Gene Michael (first 82 games of 1981 season, 86 games in 1982) – Led the Yankees to a first half win in 1981 and was later fired. He hung out for a while in 1982.
Clyde King (last 62 games of 1982 season) – Well, somebody had to manage the team.
Lou Piniella (1986-87 and final 93 games of 1988 season) – Piniella got his start as a manger with the Yankees. Never finished first in New York.
Dallas Green (121 games in 1989) – Green likely leaves this job off of his resume.
Bucky Dent (Last 40 games of 1989 and first 49 games of 1990) – Won 36 games!
Stump Merrill (Last 113 games of 1990 and entire 1991 season) – The 1990s version of Johnny Keane.
Buck Showalter (1992-95) – Got the Yankees back into the playoffs in 1995 for the first time in 14 years. Got fired.
Joe Torre (1996-2007) – Made the playoffs in every year. Won six pennants and four World Series. Only Yankee manager that was born in New York City.
Joe Girardi (2008-???) - I predict he will fare better than Kid Elberfield.
The Dodgers 30 managers
George Taylor (1884) – More of a business manager than a field manager, his team went 40-64.
Charlie Hackett (First 37 games of 1885) – He apparently had something better to do as Brooklyn started out 15-22.
Charlie Byrne (Last 75 games of 1885, 1886-87) – Got the team to finish third in 1886.
Bill McGunnigle (1888-90) – In three years, McGunnigle’s team won two pennants in two leagues (American Association and National League) and finished second the other year. He wasn’t asked back after winning his second consecutive pennant. This would happen again in Brooklyn.
John Ward (1891-92) – One of the most famous players of his day, he couldn’t duplicate McGunnigle’s success and then left to go manage the Giants.
Dave Foutz (1893-96) – Foutz pitched, played the outfield and first base during his playing career. He had three mediocre years as manager and one bad one and was either fired after finishing tenth or was not asked back because he passed away in 1897.
Billy Barnie (1897 and first 35 games of 1898) – His nickname was “Baid Billy.” Other than that, I’ve got nothing.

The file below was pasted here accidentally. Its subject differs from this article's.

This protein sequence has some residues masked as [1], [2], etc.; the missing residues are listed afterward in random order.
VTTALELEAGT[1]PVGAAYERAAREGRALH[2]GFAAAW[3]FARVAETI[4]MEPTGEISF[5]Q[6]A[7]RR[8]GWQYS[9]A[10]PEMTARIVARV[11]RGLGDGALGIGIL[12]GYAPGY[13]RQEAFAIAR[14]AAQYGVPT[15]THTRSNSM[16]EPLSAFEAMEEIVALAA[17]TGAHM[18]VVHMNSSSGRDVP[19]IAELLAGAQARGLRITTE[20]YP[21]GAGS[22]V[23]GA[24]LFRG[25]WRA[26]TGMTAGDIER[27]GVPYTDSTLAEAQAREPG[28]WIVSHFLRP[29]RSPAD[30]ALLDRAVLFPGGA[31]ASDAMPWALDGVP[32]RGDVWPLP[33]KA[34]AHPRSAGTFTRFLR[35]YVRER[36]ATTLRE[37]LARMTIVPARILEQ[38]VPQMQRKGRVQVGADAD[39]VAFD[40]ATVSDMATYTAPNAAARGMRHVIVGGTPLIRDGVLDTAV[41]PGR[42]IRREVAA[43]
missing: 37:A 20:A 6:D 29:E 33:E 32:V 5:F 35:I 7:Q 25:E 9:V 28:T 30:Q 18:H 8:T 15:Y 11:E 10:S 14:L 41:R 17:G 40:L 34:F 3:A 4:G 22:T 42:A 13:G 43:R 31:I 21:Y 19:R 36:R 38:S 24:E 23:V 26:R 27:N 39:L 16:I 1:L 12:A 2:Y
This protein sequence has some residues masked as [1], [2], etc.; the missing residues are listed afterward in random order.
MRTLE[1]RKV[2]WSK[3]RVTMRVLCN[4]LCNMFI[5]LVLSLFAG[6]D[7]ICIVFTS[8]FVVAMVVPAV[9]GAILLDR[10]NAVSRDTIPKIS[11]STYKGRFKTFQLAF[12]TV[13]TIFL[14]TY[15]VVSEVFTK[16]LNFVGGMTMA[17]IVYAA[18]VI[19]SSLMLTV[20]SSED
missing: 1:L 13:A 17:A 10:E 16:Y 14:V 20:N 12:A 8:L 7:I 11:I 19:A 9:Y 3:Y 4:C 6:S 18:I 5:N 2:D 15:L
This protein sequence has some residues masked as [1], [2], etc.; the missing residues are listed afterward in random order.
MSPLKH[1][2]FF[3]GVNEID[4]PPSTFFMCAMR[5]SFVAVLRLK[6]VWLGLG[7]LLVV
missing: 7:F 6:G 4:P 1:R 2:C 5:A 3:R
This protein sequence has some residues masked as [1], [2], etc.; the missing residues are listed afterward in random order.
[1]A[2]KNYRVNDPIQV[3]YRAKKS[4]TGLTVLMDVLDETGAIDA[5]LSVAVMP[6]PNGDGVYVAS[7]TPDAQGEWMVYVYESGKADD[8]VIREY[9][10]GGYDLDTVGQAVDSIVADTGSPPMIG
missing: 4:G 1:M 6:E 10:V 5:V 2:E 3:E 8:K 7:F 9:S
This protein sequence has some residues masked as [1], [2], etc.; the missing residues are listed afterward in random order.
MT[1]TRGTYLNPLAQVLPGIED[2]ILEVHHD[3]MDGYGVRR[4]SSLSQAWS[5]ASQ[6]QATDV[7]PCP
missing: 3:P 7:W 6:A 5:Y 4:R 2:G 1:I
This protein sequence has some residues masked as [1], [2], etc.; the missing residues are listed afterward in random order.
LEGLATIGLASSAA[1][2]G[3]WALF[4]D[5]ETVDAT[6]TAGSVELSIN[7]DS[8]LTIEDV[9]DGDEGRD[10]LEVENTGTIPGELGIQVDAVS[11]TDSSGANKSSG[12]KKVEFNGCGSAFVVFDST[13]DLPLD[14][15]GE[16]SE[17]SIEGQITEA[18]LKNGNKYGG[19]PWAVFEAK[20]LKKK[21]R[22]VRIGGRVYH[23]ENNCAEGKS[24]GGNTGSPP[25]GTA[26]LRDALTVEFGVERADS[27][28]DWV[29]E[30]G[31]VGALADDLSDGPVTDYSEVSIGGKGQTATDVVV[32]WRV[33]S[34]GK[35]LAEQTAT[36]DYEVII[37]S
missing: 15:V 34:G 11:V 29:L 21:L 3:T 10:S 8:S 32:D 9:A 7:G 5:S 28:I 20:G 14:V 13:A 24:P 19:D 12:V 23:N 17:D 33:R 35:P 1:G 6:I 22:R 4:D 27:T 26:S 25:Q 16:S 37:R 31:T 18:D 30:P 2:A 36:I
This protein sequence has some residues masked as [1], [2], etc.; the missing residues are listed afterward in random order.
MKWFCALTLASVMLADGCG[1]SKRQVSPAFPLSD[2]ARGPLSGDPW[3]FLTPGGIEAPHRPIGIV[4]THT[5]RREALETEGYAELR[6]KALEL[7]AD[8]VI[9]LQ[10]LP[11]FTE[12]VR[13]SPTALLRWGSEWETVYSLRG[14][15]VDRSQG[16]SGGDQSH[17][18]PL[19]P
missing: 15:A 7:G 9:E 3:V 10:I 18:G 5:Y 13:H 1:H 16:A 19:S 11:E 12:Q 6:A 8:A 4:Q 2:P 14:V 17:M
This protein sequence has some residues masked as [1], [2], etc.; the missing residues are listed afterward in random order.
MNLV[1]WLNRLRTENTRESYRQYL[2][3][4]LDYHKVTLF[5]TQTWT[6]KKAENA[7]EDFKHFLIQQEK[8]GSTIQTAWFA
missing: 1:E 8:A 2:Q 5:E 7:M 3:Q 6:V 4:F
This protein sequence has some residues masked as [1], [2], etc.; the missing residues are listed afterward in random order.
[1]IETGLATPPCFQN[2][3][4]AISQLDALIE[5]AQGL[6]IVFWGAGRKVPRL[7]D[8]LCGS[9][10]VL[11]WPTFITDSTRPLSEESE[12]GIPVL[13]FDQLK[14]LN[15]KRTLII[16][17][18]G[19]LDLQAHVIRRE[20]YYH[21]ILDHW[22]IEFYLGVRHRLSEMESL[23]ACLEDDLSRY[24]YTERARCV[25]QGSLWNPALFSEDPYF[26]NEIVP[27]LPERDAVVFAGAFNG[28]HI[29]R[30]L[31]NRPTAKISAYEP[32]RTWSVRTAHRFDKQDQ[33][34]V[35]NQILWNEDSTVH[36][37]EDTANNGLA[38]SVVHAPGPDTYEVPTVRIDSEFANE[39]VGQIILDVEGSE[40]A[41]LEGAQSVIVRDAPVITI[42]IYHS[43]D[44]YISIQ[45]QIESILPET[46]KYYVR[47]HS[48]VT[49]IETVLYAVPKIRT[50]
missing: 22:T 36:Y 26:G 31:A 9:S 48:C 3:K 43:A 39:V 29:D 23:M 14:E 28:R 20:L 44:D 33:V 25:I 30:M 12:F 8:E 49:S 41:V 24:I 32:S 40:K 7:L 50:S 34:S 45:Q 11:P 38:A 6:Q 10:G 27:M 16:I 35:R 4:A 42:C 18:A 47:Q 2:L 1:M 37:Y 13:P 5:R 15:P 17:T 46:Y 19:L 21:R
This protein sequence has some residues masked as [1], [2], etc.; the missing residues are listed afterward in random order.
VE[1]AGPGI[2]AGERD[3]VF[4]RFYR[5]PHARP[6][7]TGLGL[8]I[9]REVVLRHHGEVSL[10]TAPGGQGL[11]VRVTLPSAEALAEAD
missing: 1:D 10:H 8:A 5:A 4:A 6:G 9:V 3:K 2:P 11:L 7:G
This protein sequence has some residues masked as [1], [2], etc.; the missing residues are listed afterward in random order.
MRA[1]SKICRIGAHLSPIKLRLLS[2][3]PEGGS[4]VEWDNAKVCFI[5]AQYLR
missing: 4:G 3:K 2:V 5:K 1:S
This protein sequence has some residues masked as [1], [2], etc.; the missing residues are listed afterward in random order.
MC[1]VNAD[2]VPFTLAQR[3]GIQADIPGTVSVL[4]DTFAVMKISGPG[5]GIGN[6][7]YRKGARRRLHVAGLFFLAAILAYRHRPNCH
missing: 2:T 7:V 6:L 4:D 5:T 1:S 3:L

Charlie Ebbets (Last 110 games in 1898) – He liked the job so much, he bought the company!
Ned Hanlon (1899-1905) – His first team went 101-47 and won the pennant. His last team went 48-104.
Patsy Donovan (1906-08) – His 1908 Dodgers team batted .213. They weren’t very good.
Harry Lumley (1909) – He went 55-98 in his only year on the job.
Bill Dahlen (1910-13) – One of the greatest shortstops of his era, he managed four really bad Brooklyn teams.
Wilbert Robinson (1914-31) – Brought respectability to the Dodgers and led them to two pennants (1916 and 1920), but toward the end of his tenure, the Dodgers went back to punch line status.
Max Carey (1932-33) – After an 81-73 first season, Carey’s Dodgers went 65-88 and he was sent packing.
Casey Stengel (1934-36) – His principal accomplishment in three years running the Dodgers was eliminating the Giants from contention in 1934.
Burleigh Grimes (1937-38) – His W-L record as a pitcher was .560. As a manager, it was .434.
Leo Durocher (1939-46, first 73 games of 1948) – Made the Dodgers contenders right away and won a pennant in 1941, won 104 games in 1942 and finished second, and lost a playoff in 1946. But he was suspended for the 1947 season and wore out his welcome in 1948.
Clyde Sukeforth (First 2 games of 1947) – Agreed to fill in until the permanent manager showed up, he never lost a game and he also was the first manager to write Jackie Robinson’s name on a major league lineup card.
Burt Shotton (final 153 games of 1947, last 81 games of 1948, 1949-50) – Dubbed KOBS (Kindly Old Burt Shotton), this friend of Branch Rickey led the Dodgers to pennants in 1947 and 1949 and a second place finish in 1950.
Ray Blades (1 game in 1948) – The Dodgers had great success with interim managers in the 20th Century.
Chuck Dressen (1951-53) – Lost a playoff in 1951 and then won pennants in 1952 and 1953. Dressen asked for a multiyear contract after a 105-49 season and was told not to come back.
Walter Alston (1954 through first 158 games of 1976 season) – Greatest manager in Dodgers history with seven pennants and four World Series wins. My favorite Walter Alston fact: he ordered just nine intentional walks in the 1974 season.
Tommy Lasorda (Last 4 games of 1976 through first 76 games of 1996 season) – Lasorda has kept a low profile since stepping down as a Dodger manager.
Bill Russell (Last 86 games of 1996 through first 74 games of 1998) – Barry Bonds ruined his managerial career after turning a pirouette after hitting a home run in 1997.
Glenn Hoffman (Last 88 games of 1998 season) – Only Dodgers manager to come from Southern California.